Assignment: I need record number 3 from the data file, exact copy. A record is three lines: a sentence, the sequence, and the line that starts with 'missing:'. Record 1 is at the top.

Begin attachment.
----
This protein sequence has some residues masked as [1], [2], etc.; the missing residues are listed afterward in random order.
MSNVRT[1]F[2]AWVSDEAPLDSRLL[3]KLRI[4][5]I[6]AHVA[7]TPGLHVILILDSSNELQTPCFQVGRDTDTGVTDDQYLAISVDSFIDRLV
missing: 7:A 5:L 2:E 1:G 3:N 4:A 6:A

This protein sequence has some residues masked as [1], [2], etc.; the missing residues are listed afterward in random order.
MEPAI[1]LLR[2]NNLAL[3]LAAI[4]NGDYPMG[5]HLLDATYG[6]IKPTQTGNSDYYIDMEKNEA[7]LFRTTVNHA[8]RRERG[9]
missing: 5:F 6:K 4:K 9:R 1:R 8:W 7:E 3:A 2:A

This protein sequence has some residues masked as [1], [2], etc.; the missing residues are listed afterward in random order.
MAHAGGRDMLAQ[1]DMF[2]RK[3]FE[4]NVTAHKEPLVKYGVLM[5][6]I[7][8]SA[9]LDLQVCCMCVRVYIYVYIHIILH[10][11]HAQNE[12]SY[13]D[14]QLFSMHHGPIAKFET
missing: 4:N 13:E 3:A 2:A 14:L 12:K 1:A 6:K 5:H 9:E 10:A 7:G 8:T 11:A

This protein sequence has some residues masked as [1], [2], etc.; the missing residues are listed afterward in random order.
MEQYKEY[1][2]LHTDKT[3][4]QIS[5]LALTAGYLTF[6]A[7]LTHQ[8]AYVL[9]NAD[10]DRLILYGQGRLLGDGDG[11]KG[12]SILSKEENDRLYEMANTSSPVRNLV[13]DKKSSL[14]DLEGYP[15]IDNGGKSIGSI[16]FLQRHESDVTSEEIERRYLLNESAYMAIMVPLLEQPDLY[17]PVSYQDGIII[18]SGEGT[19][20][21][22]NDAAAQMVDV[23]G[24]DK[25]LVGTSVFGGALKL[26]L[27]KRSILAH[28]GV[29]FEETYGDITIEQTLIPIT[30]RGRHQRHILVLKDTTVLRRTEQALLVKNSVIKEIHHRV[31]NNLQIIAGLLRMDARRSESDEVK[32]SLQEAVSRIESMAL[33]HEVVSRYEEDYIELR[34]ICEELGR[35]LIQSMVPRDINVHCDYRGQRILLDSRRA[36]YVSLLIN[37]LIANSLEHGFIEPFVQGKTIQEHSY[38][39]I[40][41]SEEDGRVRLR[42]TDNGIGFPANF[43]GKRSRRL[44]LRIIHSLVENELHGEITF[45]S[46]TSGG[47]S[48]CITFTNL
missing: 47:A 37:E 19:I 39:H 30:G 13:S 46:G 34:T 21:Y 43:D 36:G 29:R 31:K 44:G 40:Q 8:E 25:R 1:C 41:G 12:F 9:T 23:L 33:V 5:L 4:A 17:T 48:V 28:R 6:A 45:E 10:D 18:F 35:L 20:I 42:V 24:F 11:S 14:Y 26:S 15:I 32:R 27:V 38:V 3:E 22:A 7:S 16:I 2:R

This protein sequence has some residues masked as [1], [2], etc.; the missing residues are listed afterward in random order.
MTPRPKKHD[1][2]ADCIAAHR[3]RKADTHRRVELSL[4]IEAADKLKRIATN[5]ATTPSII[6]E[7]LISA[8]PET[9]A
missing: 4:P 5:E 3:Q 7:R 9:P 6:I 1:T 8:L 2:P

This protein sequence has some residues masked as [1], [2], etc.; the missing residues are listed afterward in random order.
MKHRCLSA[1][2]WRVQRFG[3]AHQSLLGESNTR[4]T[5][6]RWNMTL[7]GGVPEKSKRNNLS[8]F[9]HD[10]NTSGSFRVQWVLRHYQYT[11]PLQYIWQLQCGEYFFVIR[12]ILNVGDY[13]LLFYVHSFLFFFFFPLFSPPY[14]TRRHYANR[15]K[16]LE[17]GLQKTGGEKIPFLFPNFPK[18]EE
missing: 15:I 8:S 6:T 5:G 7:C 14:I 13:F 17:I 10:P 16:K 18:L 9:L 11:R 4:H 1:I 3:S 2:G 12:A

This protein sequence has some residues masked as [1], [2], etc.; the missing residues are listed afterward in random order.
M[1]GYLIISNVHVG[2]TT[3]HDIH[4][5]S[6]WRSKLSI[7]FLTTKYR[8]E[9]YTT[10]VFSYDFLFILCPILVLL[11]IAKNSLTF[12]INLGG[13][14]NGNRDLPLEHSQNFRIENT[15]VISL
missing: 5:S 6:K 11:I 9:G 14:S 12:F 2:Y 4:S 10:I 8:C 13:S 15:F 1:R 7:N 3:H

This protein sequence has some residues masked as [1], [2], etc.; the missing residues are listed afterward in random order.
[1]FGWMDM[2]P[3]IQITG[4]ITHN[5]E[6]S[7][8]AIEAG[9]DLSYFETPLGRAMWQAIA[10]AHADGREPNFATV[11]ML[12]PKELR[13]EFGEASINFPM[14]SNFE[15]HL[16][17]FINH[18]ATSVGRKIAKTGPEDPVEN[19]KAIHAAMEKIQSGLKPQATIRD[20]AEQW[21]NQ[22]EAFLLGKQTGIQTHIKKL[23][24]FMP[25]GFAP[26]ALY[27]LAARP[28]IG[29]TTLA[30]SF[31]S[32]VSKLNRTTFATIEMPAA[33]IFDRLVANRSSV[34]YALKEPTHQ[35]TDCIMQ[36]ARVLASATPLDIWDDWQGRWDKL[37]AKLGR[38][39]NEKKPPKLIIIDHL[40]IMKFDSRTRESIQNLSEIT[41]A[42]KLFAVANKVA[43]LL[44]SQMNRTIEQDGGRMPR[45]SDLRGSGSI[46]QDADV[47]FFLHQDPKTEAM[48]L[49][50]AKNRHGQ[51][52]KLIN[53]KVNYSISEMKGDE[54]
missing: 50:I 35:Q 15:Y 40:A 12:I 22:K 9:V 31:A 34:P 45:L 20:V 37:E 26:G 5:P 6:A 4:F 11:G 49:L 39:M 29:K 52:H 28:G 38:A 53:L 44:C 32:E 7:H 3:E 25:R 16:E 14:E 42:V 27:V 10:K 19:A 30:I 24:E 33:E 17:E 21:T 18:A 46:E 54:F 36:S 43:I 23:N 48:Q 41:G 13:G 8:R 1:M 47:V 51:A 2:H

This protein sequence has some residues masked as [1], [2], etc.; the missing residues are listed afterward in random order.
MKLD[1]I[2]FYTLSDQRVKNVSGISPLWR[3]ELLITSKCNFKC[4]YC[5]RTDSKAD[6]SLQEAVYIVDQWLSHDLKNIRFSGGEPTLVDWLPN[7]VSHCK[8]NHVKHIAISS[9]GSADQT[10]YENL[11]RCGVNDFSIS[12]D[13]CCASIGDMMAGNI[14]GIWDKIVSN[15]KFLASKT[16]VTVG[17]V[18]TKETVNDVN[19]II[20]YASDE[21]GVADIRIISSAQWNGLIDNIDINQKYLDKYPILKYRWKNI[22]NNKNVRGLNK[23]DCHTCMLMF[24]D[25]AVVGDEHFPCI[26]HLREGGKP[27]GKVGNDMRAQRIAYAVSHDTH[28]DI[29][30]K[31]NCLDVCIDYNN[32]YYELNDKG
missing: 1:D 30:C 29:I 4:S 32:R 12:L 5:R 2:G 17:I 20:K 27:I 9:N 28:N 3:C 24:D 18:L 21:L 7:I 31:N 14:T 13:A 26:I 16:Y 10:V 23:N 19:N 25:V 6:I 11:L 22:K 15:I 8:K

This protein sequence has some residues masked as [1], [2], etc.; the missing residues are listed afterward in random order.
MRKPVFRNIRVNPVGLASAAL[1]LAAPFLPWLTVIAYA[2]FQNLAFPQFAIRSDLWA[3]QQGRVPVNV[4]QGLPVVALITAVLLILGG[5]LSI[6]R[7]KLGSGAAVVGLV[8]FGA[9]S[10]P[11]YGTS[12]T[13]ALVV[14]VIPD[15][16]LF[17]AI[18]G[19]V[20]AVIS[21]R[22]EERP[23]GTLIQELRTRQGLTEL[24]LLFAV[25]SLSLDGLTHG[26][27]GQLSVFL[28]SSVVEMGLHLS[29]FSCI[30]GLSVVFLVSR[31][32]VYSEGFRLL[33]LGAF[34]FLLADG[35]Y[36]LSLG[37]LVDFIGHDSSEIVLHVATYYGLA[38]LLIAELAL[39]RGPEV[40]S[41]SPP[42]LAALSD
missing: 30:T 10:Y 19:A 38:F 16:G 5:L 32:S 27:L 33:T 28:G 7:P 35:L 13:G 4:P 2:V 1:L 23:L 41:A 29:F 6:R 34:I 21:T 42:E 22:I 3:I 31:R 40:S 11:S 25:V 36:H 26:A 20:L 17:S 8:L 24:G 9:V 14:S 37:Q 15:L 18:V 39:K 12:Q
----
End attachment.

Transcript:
This protein sequence has some residues masked as [1], [2], etc.; the missing residues are listed afterward in random order.
MAHAGGRDMLAQ[1]DMF[2]RK[3]FE[4]NVTAHKEPLVKYGVLM[5][6]I[7][8]SA[9]LDLQVCCMCVRVYIYVYIHIILH[10][11]HAQNE[12]SY[13]D[14]QLFSMHHGPIAKFET
missing: 4:N 13:E 3:A 2:A 14:L 12:K 1:A 6:K 5:H 9:E 10:A 7:G 8:T 11:A